Are you looking at visibility trends over the past few hours? Do you only care if it's VFR? Do you like knowing how wind speed and direction are changing over time, or do you care about ceilings below some specified altitude.
When you reply, let me know what type of pilot you are as well - this will help give me a better picture.
Thanks for taking the time to help.
If it is, then I'm legal to takeoff and commence the trip. If it sucks when I get there, I hold or go to my alternate.
Many METARs in my neck of the woods (US) are automated stations, and it is based on that 10' square that the AO2 sits on. More than once, it will report worse that is actually is. ie County dude is mowing the grass and blows dust across the transmissometer sensor.
I've held a few times, with the whole field in view at the outermarker, however the AWOS was reporting below minimum limits, and I could not legally commence the approach.
As for trends, visibility is the one limiting (in this context) factor when I fly, as the rules for commencing an approach are predicated on visibility, prior to the start of the approach. Another would be type of precipitation, ie anything freezing.
I fly single pilot freight in the US.
So does this mean that a pilot flying VFR could land but you have to hold?Nark wrote: I've held a few times, with the whole field in view at the outermarker, however the AWOS was reporting below minimum limits, and I could not legally commence the approach.
Or is the weather bad enough that no-one would be flying VFR?
Just an amateur trying to understand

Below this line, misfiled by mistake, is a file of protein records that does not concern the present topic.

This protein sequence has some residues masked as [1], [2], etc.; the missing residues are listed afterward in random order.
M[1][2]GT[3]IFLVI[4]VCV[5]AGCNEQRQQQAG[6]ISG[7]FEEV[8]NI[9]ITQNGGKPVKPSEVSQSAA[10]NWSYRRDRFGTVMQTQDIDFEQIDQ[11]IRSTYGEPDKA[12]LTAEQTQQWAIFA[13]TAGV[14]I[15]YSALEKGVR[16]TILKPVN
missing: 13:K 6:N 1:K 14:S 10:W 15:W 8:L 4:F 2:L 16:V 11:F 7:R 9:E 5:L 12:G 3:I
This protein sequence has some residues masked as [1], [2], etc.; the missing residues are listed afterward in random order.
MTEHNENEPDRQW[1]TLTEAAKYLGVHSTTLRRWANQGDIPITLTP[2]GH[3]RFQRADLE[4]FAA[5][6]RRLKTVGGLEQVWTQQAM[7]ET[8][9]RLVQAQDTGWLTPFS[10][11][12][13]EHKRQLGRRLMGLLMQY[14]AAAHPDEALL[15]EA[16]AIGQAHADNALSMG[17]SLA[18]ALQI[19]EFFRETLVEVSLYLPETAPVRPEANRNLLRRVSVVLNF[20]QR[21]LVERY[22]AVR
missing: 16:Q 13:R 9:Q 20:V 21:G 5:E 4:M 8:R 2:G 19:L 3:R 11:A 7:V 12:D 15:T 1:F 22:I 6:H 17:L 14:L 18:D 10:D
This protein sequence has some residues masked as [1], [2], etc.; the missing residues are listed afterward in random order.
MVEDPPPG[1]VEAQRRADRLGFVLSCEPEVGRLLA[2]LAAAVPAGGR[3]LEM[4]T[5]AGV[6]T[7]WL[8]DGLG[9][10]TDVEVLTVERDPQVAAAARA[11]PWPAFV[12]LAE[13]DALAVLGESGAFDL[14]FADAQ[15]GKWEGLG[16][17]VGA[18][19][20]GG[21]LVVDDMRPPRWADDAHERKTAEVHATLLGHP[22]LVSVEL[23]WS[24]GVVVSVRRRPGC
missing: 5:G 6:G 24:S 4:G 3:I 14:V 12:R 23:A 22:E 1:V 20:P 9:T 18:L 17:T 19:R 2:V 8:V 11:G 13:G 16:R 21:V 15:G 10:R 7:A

A TAF feature will definitely be implemented in the future. I know it's a bit limiting right now but I'm working on graphing trends like visibility and ceiling over the past X hours based on what the metars have reported. This may be more useful to VFR pilots/students at the moment.Nark wrote:All I truly care about is whether it is legal for me to shoot an approach at my ETA.
This would be awesome, and I've thought about doing it. It would require me to set up a server somewhere to check each user's individual weather criteria and then send a push notification to the device. I simply don't have the know-how or the money to make that investment just yet. If Apple would let you run a process in the background, this would eliminate the need for an external server since the app could just wake itself up every 10 minutes and check, but alas that's not the case.200hr Wonder wrote:It would be great if you could set alerts to notify you when weather has met certain criteria. As a medevac pilot we often have put a trip on hold until a snow squall had passed for example. It would be super if the iPhone could notify me when for example vis is above 1 1/2 mile. Have the app check the METARS every 10 min or some such the.
Usually it's the case that the local area of reduced visability will clear enough to shoot the approach (1/2sm for ILS; I don't wait for the 1sm for the visual)
Depending on the airspace, VFR pilots may be able to fly willy-nilly.
Never mind. Just found Colby's new Apps. Met Mapper has been retired.